Arithmetic in English (repeat until you get it 100% correct;
**deadline: September 27, 22:00**(no extensions)) - Check out/buy/borrow a textbook or reference book

(4 in total, order irrelevant)

- Mathematics
- English
- Mother tongue (e.g. Japanese)
- Programming language(s)

Besides a mathematical inclination, an exceptionally good mastery of one's native tongue is the most vital asset of a competent programmer.

Edsger W. Dijkstra, EWD498, Selected Writings on Computing: A Personal Perspective, Springer-Verlag, 1982, pp. 129-131.

(Georges Ifrah: The Universal History of Numbers, John Wiley & Sons, 1998)

- Humans have used many different representations of numbers throughout history
- The first number represented was 1
- Representations such as |, ||, |||,... are most frequent
- For bigger numbers, using groups of 10 is most frequent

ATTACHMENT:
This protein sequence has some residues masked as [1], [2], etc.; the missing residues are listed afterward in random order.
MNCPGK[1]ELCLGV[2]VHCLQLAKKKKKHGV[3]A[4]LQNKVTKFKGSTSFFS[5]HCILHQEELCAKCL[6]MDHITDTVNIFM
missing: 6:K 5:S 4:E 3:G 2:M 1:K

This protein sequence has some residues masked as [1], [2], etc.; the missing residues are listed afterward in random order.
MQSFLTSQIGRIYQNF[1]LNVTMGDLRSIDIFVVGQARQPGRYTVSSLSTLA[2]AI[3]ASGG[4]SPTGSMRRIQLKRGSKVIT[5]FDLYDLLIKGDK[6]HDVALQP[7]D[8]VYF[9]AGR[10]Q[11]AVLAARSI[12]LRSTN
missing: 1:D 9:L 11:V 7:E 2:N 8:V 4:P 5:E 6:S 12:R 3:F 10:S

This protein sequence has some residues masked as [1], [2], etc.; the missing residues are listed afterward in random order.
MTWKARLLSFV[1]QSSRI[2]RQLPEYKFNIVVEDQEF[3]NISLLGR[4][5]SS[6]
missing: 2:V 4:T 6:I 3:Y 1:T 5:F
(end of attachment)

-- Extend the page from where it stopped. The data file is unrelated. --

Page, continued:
(20 (French 80: quatre-vingt=4-20) and 60 (minutes, seconds) also exist

- Chinese numerals: 一、二、三、亖 (or 四)
- Roman numerals: I, II, III, IIII (or IV)
- (Arabic-)Indic numerals: ١, ٢, ٣ (used in Arabic)
- (European-)Arabic numerals: 1, 2, 3

- Chinese numerals: 十、廿、...
- Roman numerals: X, XX,...

Peano Axioms (Guiseppe Peano, 1858-1932):

- 1 is a natural number

(1∈ℕ) - If
`a`is a natural number, then`s`(`a`) is a natural number (`s`(`a`) is the*successor*of`a`)

(`a`∈ℕ ⇒`s`(`a`)∈ℕ) - There is no natural number
`x`so that`s`(`x`) = 1

- If two natural numbers are different, then their successors are
different

(`a`∈ℕ,`b`∈ℕ,`a`≠`b`⇒`s`(`a`) ≠`s`(`b`)) - If we can prove a property for 1,

and we can prove, for any natural number`a`, that if`a`has this property then`s`(`a`) also has this property,